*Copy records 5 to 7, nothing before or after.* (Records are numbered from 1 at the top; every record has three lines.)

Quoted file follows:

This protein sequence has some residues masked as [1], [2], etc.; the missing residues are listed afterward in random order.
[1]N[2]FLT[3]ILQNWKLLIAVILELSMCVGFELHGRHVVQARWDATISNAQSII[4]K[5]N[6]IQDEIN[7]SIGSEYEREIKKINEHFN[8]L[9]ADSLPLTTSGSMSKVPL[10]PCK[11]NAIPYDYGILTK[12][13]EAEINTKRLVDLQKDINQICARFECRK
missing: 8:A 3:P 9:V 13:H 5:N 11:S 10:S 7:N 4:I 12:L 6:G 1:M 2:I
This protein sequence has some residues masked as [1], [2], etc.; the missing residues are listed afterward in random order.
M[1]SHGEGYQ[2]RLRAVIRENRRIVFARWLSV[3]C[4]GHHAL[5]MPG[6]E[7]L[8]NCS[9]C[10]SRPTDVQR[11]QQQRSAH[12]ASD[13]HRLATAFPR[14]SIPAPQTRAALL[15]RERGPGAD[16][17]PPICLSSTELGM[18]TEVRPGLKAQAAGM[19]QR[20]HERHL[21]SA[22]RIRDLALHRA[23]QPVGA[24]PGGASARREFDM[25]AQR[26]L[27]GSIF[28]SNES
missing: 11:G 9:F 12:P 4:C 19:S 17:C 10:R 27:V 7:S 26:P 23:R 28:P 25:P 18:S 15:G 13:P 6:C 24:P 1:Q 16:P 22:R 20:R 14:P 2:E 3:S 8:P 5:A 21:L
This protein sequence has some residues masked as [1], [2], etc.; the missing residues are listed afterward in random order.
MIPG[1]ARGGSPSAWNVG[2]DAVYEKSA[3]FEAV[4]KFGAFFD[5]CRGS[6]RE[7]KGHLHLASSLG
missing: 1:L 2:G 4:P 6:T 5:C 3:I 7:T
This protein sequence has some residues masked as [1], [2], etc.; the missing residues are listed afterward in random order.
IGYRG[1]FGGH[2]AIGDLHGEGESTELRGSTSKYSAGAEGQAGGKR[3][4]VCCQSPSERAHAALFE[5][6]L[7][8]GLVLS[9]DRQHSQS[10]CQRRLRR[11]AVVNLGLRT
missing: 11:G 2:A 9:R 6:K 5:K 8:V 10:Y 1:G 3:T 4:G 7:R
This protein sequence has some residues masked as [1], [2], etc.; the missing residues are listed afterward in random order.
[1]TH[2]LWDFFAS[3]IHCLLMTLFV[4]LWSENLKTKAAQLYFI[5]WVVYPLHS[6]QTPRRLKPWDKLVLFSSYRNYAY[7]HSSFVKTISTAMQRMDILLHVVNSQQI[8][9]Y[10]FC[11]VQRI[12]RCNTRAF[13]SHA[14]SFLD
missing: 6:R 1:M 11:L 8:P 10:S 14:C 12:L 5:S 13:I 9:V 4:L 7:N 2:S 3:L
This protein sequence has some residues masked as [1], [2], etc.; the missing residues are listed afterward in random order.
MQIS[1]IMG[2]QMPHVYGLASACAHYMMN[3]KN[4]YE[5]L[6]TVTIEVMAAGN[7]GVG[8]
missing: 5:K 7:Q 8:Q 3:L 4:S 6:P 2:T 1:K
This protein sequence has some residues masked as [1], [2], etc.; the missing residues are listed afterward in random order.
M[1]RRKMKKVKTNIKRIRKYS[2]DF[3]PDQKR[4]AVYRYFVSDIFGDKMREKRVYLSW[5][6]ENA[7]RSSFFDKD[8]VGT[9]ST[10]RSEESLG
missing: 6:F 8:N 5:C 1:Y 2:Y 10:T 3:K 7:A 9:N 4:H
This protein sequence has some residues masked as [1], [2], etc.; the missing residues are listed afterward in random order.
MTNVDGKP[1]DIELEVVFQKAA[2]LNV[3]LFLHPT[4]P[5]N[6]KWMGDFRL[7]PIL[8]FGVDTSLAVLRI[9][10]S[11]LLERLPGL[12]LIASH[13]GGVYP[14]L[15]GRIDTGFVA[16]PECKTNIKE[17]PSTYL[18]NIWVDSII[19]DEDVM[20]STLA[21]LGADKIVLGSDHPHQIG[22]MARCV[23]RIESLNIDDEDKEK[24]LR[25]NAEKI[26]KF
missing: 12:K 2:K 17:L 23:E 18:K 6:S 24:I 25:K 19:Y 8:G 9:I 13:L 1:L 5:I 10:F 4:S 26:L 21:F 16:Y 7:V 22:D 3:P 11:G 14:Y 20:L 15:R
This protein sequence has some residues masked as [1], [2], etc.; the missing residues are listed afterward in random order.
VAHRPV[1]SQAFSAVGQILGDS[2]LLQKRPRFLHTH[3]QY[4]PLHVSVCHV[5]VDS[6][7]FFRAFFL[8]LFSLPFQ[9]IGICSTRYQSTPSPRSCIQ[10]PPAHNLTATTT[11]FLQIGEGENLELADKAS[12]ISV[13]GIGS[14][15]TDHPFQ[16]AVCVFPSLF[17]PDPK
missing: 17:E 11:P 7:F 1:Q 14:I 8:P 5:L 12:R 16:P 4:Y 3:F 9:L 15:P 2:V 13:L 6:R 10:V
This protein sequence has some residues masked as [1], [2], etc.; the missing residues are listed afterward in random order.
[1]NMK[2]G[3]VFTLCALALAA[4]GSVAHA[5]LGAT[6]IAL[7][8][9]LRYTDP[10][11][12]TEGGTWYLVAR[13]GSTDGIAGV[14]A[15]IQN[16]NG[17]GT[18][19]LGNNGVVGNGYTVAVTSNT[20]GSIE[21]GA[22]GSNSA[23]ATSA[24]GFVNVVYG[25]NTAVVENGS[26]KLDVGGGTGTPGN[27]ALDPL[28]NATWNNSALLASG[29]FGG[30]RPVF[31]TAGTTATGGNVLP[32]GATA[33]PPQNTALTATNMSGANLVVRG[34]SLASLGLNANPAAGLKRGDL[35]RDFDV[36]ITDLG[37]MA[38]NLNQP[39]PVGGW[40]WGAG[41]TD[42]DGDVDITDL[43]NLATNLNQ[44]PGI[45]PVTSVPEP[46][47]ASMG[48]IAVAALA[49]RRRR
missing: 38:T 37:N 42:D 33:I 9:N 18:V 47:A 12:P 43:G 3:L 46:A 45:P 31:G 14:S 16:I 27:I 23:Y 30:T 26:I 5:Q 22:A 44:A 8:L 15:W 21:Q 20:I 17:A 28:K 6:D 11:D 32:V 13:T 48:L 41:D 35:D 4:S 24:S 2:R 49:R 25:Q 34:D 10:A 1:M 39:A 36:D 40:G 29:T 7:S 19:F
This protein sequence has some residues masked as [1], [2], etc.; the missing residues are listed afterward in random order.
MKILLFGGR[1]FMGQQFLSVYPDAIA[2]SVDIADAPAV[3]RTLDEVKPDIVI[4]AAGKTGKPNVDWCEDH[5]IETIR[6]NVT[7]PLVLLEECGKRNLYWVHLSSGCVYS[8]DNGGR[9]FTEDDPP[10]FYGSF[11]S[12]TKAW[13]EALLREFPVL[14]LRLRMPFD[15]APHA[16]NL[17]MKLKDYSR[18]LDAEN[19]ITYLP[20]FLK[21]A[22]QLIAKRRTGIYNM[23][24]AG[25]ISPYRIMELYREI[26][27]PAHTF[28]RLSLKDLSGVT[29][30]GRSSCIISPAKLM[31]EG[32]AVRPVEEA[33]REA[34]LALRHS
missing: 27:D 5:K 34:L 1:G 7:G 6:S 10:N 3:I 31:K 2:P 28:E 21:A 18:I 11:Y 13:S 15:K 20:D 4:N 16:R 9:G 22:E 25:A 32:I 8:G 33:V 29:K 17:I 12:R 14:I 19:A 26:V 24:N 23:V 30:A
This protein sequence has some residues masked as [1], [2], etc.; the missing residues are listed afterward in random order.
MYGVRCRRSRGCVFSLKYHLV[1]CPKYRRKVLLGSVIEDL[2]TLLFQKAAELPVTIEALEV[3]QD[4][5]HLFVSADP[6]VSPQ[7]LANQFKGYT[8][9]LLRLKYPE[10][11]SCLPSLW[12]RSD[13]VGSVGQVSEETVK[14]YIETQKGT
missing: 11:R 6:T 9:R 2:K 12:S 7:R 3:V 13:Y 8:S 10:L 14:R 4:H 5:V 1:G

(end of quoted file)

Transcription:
This protein sequence has some residues masked as [1], [2], etc.; the missing residues are listed afterward in random order.
[1]TH[2]LWDFFAS[3]IHCLLMTLFV[4]LWSENLKTKAAQLYFI[5]WVVYPLHS[6]QTPRRLKPWDKLVLFSSYRNYAY[7]HSSFVKTISTAMQRMDILLHVVNSQQI[8][9]Y[10]FC[11]VQRI[12]RCNTRAF[13]SHA[14]SFLD
missing: 6:R 1:M 11:L 8:P 10:S 14:C 12:L 5:S 13:I 9:V 4:L 7:N 2:S 3:L
This protein sequence has some residues masked as [1], [2], etc.; the missing residues are listed afterward in random order.
MQIS[1]IMG[2]QMPHVYGLASACAHYMMN[3]KN[4]YE[5]L[6]TVTIEVMAAGN[7]GVG[8]
missing: 5:K 7:Q 8:Q 3:L 4:S 6:P 2:T 1:K
This protein sequence has some residues masked as [1], [2], etc.; the missing residues are listed afterward in random order.
M[1]RRKMKKVKTNIKRIRKYS[2]DF[3]PDQKR[4]AVYRYFVSDIFGDKMREKRVYLSW[5][6]ENA[7]RSSFFDKD[8]VGT[9]ST[10]RSEESLG
missing: 6:F 8:N 5:C 1:Y 2:Y 10:T 3:K 7:A 9:N 4:H